“What Hitler was doing to the Jews, I knew he had to be killed and stopped,” the 95-year-old decorated veteran said from his home in Jerusalem. “That was my motivation.”
Nadel is among a dwindling population of Jewish war veterans who battled the Nazis — a group that until recently received little recognition in the Jewish state. Seventy years after the war ended, Israel is finally paying homage to the 1.5 million Jewish soldiers with a planned museum and research center.
Nadel became an officer and landed on Normandy shortly after D-Day. He went on to earn five battle stars while leading combat engineer troops in the Battle of the Bulge and the liberation of France. Eventually, he helped free his fellow Jews from Nazi concentration camps.
“You can’t imagine what it was like. The stench, people walking around just like skeletons, just bones and skin, that’s all,” he recalled. “It was terrible. Our general, Patton, when he went into the camps, he puked.”
Stories of the death camps are well-known in Nadel’s adopted home of Israel, but the odysseys of Jewish soldiers are less well chronicled. In Israel, World War II history is predominantly focused on the Holocaust and its 6 million Jewish victims. When Jewish heroism from that era is invoked, it typically refers to the rebels who resisted the Nazis in the ghettos or volunteers from the Holy Land who later helped establish Israel.
Earlier this month, both Prime Minister Benjamin Netanyahu and President Reuven Rivlin attended Israel’s official ceremony marking 70 years since Victory Day in Europe and acknowledged that the contributions of Jewish veterans have often been overlooked. They said financing would be found to complete the construction of the planned museum, which has been bogged down in a bureaucratic stalemate for more than a decade.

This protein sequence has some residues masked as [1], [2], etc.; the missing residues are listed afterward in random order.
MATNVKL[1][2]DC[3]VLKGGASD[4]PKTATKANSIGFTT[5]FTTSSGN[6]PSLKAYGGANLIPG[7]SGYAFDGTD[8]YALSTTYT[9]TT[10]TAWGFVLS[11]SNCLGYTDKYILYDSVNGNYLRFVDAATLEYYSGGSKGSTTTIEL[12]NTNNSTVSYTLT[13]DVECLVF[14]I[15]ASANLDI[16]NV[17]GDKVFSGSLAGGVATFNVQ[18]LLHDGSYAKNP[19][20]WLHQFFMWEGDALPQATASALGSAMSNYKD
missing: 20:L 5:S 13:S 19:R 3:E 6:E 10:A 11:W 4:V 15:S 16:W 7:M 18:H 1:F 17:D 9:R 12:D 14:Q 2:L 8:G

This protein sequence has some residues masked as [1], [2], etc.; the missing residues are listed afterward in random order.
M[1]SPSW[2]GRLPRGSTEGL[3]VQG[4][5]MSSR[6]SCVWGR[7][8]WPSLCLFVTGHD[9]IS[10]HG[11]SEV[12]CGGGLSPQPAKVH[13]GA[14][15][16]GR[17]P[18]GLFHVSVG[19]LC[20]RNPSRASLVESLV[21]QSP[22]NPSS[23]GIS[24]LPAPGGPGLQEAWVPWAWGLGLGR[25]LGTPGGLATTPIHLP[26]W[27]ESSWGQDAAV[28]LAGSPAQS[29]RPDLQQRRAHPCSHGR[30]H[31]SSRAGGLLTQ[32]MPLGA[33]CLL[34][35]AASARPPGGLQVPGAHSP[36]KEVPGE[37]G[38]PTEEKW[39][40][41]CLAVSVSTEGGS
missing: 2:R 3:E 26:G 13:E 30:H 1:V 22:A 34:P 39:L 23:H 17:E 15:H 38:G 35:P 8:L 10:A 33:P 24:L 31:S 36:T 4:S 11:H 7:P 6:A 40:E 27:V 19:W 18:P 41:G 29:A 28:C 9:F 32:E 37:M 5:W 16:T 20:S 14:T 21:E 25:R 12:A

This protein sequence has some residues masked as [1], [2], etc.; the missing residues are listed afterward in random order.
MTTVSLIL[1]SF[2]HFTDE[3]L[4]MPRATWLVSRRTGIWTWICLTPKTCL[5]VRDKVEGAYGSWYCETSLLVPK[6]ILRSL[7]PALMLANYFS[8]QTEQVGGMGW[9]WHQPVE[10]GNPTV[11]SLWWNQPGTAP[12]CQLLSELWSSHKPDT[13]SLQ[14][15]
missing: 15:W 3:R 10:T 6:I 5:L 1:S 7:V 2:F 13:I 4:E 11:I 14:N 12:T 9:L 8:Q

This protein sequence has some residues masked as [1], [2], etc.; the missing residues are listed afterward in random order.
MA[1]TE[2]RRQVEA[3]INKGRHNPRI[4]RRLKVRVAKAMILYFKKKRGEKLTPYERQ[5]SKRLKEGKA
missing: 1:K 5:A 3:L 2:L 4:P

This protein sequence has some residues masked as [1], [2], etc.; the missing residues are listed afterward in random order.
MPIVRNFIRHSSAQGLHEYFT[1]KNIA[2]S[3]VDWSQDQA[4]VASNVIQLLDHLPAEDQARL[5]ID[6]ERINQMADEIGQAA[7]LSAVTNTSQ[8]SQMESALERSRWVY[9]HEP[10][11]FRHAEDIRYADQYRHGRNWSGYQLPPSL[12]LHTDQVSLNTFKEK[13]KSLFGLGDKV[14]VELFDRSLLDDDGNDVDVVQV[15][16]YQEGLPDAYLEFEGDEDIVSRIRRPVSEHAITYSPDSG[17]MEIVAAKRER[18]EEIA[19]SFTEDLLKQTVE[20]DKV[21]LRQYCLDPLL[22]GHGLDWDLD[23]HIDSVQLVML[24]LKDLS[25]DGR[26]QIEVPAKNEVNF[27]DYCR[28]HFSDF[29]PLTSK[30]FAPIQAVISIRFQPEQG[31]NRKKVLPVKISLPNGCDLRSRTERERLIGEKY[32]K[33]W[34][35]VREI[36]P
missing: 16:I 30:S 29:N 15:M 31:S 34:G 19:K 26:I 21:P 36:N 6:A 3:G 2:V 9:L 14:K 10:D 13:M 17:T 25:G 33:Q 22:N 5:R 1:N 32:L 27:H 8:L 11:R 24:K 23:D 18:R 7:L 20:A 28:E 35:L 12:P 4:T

“We stand here as representatives of a people who gave their best sons in the battleground. While their brothers were being led to destruction, the Jewish warriors stood on the front lines,” said Rivlin. “Do our children know this? Do our grandchildren know that the Jewish people fought in the killing fields of Europe?”
More than 250,000 Jewish soldiers died in battle. Many were among the first to liberate the Nazi death camps, often comforting the dazed, emaciated prisoners in Yiddish.
Zvi Kan-Tor, a retired Israeli general, has taken on the mission of preserving the memory of these Jewish war veterans, leading the efforts to establish the Museum of the Jewish Soldier in World War II in the central Israeli town of Latrun.
A structure is already standing and some exhibitions are ready to be displayed, but the funding isn’t there yet. His hope is that together with private donations and government assistance it can be completed while some of the approximately 5,000 veterans remaining in Israel are still alive.
“World War II in our collective memory has been sealed by a single word: Holocaust,” said Kan-Tor. “We’ve heard about the victimhood — let’s tell this side too… This is the missing piece. Maybe we can finally tell the full story of the Jewish people.”